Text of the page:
Content and Alerting
States see their HANs as we at CDC see Epi-X: a secure repository of important, time-sensitive public health information, with the capability to notify and alert authorized users as needed. Information on Epi-X and on state HANs is often provisional. Information on Epi-X has not been officially cleared by anyone other than the subject matter expert who contributed it. Users are typically notified when reports are posted on Epi-X through a daily e-mail summary called Epi-X Today. For urgent events, users can be notified by immediate e-mail. For even more urgent events, users can be notified by telephone, pager, and e-mail.

CDC HAN, however, is a distribution channel for information that has been vetted and cleared both by CDC and HHS. CDC expects this information to be distributed widely, including to the public. At approximately the same time that a CDC HAN is sent by e-mail to state and local public health officials, it is also posted on the website and is sent through the Clinician Outreach and Communication Activity (COCA) to 41,000 individual subscribers and 173 Partner organizations (who in turn disseminate it to their members).

The audience for Epi-X is key public health officials who are authorized through their affiliation with state and local health departments, CDC, or other agencies with a public health mission. Contact information for Epi-X users is stored in the Epi-X Directory, which is maintained by the users themselves.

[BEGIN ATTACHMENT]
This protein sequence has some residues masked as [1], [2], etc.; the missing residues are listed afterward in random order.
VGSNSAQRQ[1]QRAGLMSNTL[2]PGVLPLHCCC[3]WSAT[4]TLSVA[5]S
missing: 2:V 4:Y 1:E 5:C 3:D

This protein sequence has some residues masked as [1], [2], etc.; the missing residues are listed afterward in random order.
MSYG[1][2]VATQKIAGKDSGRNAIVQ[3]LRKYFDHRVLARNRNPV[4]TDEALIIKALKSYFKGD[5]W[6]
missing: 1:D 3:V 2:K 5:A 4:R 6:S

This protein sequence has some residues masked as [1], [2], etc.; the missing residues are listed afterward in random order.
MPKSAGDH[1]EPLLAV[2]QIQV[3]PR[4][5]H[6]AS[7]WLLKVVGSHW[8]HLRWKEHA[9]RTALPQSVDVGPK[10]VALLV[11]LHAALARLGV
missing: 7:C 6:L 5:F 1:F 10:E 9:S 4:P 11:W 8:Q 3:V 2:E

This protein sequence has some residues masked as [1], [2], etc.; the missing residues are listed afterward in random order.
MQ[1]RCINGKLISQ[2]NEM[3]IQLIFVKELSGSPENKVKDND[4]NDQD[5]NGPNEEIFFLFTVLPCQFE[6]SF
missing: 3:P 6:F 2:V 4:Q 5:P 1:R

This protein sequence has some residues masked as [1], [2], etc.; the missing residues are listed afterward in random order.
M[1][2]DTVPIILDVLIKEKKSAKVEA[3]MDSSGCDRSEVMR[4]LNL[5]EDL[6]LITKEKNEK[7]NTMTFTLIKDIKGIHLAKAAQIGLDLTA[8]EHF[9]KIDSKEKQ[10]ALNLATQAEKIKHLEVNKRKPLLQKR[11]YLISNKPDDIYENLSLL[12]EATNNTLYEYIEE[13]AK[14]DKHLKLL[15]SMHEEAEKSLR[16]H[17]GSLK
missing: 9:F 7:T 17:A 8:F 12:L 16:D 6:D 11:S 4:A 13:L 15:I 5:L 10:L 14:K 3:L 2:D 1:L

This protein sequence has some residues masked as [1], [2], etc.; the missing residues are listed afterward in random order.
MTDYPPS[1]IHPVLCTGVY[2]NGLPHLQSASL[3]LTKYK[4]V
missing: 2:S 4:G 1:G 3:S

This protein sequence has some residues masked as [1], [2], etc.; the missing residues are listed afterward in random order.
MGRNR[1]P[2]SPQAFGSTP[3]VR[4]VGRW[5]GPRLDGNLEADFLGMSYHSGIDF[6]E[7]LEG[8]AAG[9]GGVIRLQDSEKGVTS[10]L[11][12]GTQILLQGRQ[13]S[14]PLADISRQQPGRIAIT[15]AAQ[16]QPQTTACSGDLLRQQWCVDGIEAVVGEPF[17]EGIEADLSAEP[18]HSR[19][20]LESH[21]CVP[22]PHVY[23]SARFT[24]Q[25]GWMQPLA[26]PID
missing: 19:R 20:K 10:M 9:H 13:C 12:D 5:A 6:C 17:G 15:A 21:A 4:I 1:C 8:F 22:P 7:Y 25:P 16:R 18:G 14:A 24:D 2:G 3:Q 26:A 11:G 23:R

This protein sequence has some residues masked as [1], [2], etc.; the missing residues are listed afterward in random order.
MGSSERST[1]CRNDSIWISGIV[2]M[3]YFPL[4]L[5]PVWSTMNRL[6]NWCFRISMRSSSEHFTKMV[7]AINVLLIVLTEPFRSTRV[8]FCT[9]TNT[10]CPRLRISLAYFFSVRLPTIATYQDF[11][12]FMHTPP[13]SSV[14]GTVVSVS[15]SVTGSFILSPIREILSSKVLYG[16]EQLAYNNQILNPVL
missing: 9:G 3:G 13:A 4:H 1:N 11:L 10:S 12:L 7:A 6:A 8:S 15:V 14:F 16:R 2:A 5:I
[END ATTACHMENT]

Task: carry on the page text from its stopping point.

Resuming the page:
The audience for CDC HAN overlaps with that of Epi-X: both include state and local public health officials. Each state’s HAN Coordinator enters and maintains contact information for the state’s public health officials within the PHIN Directory. Information for local public health officials is updated in the PHIN Directory regularly by a scheduled data transfer from NACCHO.

The number of Epi-X users is close to 6,000. A total of 6,472 e-mail addresses receive CDC HAN messages through the CDC HAN system. Some of the CDC HAN e-mail addresses are for group mailboxes or for auto-forwarding e-mail accounts.

In the future, we will ensure that Epi-X users who are also in the PHIN Directory will receive each CDC HAN message only one time. Until that time, some users will receive redundant messages.

What You Can Do Now
One small step we can all take now to avoid confusion is to use the term “CDC HAN” when referring to the CDC HAN system and messages. Likewise, we can specify “state HAN system” when referring to state HAN systems.

Please engage in discussions with us about long term solutions. You can start by reviewing the feedback on from Epi-X users who described how they used the system in the H1N1 response. Feel free to add your own comments, including problems you encountered with CDC HAN.

In the short term, please be patient as we work through the issues related to redundancies.

Additional Background
One additional piece of information I would like to share is that while both Epi-X and CDC HAN are in the Emergency and Risk Communication Branch, CDC HAN components are divided between two teams. The Epi-X team is responsible for database maintenance and message distribution. The Public Health Workforce team has control over HAN construction, editing, content and clearance. We strive to maximize communication between our two teams and to minimize problems for you.

In closing, I invite your thoughts about this message and would like to discuss the topic with you soon.


On Behalf of Epi-X and CDC HAN Operations,

Jim Schwendinger MSN MPH ANP-C
Team Lead, Epi-X
Emergency Risk Communication Branch
Division of Emergency Operations
Office of Public Health Preparedness and Response
Centers for Disease Control and Prevention (CDC)
Control and Prevention (CDC)
Office 404.639.4520
Cell 404.388.3548
Fax 404.639.3903
Comment by John McLamb on February 10, 2010 at 11:35am